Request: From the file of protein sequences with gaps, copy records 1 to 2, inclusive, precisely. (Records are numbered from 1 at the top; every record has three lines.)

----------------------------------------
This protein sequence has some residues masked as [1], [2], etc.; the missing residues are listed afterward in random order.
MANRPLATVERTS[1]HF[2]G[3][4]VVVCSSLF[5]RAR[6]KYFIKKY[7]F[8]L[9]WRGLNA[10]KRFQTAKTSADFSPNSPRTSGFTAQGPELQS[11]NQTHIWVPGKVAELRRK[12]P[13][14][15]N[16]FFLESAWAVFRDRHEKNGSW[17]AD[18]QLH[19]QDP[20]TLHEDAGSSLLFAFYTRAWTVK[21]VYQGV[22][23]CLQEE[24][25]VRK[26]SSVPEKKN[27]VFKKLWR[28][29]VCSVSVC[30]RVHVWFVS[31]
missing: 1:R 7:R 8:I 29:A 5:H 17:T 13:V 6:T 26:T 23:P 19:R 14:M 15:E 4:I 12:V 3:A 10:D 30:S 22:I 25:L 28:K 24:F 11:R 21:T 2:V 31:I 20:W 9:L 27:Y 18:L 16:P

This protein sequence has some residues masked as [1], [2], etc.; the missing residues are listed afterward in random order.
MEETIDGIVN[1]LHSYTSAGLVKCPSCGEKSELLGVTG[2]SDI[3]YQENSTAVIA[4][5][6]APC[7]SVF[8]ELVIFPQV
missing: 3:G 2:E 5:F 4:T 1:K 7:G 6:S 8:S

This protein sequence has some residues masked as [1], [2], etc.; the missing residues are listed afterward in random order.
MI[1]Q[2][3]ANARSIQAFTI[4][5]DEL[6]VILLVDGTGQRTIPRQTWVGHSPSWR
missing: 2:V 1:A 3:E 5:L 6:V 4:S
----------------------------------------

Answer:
This protein sequence has some residues masked as [1], [2], etc.; the missing residues are listed afterward in random order.
MANRPLATVERTS[1]HF[2]G[3][4]VVVCSSLF[5]RAR[6]KYFIKKY[7]F[8]L[9]WRGLNA[10]KRFQTAKTSADFSPNSPRTSGFTAQGPELQS[11]NQTHIWVPGKVAELRRK[12]P[13][14][15]N[16]FFLESAWAVFRDRHEKNGSW[17]AD[18]QLH[19]QDP[20]TLHEDAGSSLLFAFYTRAWTVK[21]VYQGV[22][23]CLQEE[24][25]VRK[26]SSVPEKKN[27]VFKKLWR[28][29]VCSVSVC[30]RVHVWFVS[31]
missing: 1:R 7:R 8:I 29:A 5:H 17:T 13:V 6:T 26:T 23:P 19:R 14:M 15:E 4:I 12:V 3:A 10:D 30:S 22:I 25:L 28:K 24:F 11:R 21:T 2:V 31:I 20:W 9:L 27:Y 18:L 16:P

This protein sequence has some residues masked as [1], [2], etc.; the missing residues are listed afterward in random order.
MEETIDGIVN[1]LHSYTSAGLVKCPSCGEKSELLGVTG[2]SDI[3]YQENSTAVIA[4][5][6]APC[7]SVF[8]ELVIFPQV
missing: 3:G 2:E 5:F 4:T 1:K 7:G 6:S 8:S